<b>Join an Art Community</b> “For some people, it’s about the kill in acquiring a work,” says Shanitha Kachan. “For us, it’s about the journey.” The erudite and congenial Kachan is explaining the genesis of the collection she and her husband, Gerald Sheff (co-founder of the investment firm Gluskin Sheff), started after they married in 1999 and how when it comes to making purchases, “the education comes first and the art comes after.”
The couple’s inaugural purchase was <i>Fantasia for Four Hands</i> by Canadian artist Rodney Graham, a work that quickly became “an anchor” in their newly built, Bruce Kuwabara-designed home. But then, Kachan and Sheff spent two years looking at blank walls before they decided what would come next. “We knew where we wanted to go,” says Kachan, “but we weren’t sure how we were going to get there.”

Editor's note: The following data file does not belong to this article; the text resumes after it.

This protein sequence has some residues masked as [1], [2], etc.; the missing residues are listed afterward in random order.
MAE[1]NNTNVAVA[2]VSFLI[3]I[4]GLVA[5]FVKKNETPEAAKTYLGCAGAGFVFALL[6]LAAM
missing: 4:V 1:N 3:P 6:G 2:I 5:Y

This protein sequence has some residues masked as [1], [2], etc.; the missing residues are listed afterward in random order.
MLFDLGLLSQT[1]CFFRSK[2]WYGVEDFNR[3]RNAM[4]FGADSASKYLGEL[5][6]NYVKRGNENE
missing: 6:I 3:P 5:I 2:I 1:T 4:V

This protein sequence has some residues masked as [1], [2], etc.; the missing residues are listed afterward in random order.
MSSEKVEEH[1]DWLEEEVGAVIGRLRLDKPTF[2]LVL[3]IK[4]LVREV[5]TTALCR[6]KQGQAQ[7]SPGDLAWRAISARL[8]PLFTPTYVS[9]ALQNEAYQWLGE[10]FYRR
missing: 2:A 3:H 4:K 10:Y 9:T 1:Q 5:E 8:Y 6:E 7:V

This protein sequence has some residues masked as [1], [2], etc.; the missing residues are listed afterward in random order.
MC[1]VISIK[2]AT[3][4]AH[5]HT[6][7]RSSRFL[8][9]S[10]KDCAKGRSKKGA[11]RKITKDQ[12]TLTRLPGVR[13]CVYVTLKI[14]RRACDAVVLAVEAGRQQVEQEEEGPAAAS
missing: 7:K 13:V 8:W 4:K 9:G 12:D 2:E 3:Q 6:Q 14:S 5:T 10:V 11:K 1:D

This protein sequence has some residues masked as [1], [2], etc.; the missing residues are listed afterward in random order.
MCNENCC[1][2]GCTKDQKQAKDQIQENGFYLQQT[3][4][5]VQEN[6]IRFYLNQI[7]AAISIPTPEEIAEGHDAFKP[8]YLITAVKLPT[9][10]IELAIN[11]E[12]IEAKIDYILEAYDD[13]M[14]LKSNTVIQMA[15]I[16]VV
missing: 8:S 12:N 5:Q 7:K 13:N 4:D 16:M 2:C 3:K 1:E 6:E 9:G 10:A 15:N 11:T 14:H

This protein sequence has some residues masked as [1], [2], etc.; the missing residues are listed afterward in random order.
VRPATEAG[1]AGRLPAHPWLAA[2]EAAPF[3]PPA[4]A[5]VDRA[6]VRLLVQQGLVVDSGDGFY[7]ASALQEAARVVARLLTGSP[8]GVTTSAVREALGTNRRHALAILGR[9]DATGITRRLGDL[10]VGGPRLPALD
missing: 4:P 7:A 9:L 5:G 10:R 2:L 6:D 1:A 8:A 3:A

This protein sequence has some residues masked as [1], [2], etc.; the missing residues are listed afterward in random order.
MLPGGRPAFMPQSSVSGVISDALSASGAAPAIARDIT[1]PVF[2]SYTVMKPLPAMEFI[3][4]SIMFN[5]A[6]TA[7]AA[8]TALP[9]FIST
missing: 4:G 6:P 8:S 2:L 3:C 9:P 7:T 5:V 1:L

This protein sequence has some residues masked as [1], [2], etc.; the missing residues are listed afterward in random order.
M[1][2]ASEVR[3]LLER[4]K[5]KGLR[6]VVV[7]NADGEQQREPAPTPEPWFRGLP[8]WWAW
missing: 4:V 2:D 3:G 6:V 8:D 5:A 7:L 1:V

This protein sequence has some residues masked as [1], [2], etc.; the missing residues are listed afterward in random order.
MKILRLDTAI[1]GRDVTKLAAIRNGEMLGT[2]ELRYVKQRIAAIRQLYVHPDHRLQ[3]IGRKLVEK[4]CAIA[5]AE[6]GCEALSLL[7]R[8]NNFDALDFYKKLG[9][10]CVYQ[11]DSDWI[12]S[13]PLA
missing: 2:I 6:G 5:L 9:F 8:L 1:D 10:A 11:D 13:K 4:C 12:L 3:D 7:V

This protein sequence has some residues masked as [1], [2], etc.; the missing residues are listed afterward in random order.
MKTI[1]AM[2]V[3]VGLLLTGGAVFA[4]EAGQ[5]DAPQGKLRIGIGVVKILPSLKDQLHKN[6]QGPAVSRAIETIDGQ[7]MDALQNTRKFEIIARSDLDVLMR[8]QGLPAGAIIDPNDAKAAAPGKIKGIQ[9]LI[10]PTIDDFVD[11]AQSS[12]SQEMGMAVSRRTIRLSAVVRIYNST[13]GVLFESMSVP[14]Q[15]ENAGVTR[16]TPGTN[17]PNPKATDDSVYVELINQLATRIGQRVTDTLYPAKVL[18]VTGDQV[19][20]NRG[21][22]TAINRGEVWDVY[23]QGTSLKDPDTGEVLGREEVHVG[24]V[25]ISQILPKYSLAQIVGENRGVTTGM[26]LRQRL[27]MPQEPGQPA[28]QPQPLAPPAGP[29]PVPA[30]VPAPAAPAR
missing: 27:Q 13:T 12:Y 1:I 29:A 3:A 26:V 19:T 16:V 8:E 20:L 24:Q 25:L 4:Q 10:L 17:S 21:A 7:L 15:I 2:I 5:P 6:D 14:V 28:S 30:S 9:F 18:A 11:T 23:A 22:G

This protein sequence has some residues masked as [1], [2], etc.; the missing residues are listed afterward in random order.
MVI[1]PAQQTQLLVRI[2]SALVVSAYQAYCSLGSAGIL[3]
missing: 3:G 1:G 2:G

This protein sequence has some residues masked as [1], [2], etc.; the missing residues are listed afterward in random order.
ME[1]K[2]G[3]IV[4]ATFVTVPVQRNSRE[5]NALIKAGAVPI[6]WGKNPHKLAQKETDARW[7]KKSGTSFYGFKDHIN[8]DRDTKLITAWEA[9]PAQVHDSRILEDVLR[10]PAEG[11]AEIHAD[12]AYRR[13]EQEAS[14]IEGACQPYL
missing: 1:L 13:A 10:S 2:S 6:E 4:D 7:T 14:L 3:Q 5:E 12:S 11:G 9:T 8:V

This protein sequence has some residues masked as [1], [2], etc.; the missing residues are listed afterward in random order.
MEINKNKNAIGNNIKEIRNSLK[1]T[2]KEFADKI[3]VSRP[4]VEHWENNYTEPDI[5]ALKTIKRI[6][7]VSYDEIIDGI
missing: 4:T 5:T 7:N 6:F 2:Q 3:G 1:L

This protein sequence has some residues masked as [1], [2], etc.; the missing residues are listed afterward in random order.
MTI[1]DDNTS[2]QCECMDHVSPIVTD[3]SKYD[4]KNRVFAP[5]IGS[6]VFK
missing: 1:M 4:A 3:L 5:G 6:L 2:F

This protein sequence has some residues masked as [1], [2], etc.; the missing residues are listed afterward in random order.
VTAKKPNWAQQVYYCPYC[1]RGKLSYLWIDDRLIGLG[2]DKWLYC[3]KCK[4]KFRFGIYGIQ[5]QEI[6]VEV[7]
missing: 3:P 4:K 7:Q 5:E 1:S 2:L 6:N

The period coincided with Kachan’s transition from corporate sales (at William Ashley) to the world of art, as she began to volunteer for the Canadian Art Foundation—a move she counts as integral to her becoming a collector. “It takes time to connect with art,” says Kachan, “and we are all so busy.” But, she explains, if you join an art community, either by donating your time or by becoming a gallery member, you will develop a sense of confidence, as you meet people with similar interests and start putting faces to artists’ names.
By 2003, Kachan’s newly minted art knowledge led her and Sheff to their next significant buys: a painting by the British artist Jason Martin and a collaborative piece by Liam Gillick and the Scottish Turner Prize winner Douglas Gordon. When they looked at the works alongside <i>Fantasia for Four Hands</i>, it was a harmonious aha moment. “We saw how the works spoke to one another,” says Kachan, “and decided, let’s keep moving, let’s keep learning.”Sara Angel